Thursday, November 13, 2008

The takedown begins

Well, if you're selling books like crazy and pulling down eighty grand per speaking appearance, a little backlash should not surprise anyone.
The bigger criticism of Gladwell is not that he’s unoriginal but that he’s unserious—that he takes substantive academic work and applies it to frivolous things (epidemiology and Hush Puppies, anyone?). While such an approach may endear him to business elites, it often infuriates cultural and political ones. Leon Wieseltier, the literary editor of The New Republic, has said, “What Gladwell is marketing is nothing but marketing—the marketer’s view of the world. But that view of the world is, I’m afraid, idiotic.” The judge and legal scholar Richard Posner, in a scathing review of Blink for TNR, complained that it was “written like a book intended for people who do not read books.” Meanwhile, Carlin Romano, the influential literary critic for the Philadelphia Inquirer, used his review of Blink to give its author a hazing and an ultimatum: “Gladwell, one fears, has come to his own tipping point, or—to be fuddy-duddy—fork in the road. This way, guru. That way, serious writer.”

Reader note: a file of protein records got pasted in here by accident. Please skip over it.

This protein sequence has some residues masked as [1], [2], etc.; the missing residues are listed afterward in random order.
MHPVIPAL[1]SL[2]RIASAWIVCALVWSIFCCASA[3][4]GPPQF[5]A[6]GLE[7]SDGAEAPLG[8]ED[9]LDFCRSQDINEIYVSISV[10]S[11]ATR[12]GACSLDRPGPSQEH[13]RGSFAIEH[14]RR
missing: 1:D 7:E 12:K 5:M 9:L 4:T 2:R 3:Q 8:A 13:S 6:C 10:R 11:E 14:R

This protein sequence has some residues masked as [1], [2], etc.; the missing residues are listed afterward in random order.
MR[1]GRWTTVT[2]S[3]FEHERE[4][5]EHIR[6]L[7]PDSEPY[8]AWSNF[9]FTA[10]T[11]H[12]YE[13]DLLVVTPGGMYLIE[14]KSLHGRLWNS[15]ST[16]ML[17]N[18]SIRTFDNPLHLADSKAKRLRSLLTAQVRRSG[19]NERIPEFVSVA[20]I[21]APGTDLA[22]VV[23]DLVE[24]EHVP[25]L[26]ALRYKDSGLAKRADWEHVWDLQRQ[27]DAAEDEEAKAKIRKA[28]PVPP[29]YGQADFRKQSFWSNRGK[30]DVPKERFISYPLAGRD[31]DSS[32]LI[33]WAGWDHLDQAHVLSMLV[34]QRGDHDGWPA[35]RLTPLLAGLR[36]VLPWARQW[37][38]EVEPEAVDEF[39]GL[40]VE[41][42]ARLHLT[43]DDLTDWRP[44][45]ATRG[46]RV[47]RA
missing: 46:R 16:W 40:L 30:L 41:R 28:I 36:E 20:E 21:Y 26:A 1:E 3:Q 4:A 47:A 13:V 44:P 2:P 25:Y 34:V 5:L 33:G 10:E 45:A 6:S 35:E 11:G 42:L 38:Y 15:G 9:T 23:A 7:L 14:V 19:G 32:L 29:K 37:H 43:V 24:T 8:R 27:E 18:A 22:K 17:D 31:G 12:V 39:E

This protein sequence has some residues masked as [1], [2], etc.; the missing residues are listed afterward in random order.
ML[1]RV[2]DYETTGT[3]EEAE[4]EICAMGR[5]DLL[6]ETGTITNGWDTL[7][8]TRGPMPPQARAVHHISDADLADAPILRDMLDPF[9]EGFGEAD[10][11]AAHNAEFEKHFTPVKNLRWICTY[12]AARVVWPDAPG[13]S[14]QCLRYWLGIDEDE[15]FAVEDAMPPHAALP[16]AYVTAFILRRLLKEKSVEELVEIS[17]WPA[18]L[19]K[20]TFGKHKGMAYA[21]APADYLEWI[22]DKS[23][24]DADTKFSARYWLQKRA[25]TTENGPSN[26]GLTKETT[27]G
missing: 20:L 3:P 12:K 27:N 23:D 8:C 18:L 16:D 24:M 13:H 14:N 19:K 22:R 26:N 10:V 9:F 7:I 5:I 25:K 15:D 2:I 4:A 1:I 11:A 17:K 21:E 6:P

Gladwell tends to dismiss this line of attack. (“It was a sending a man to do a boy’s work,” he says of Posner’s review. “The guy’s like this legal Einstein, and he’s slumming it with Blink?”) But when he talks about his previous books, he sometimes sounds as if he agrees with his critics. “When I read Tipping Point now, it does seem more like a product of a lighter time,” he concedes. “I was really interested in marketing at the time, and that’s not that weighty an issue.” Blink, he says, “is very kind of distant. It’s, ‘This is a lot of cool stuff! Do with it as you will!'"

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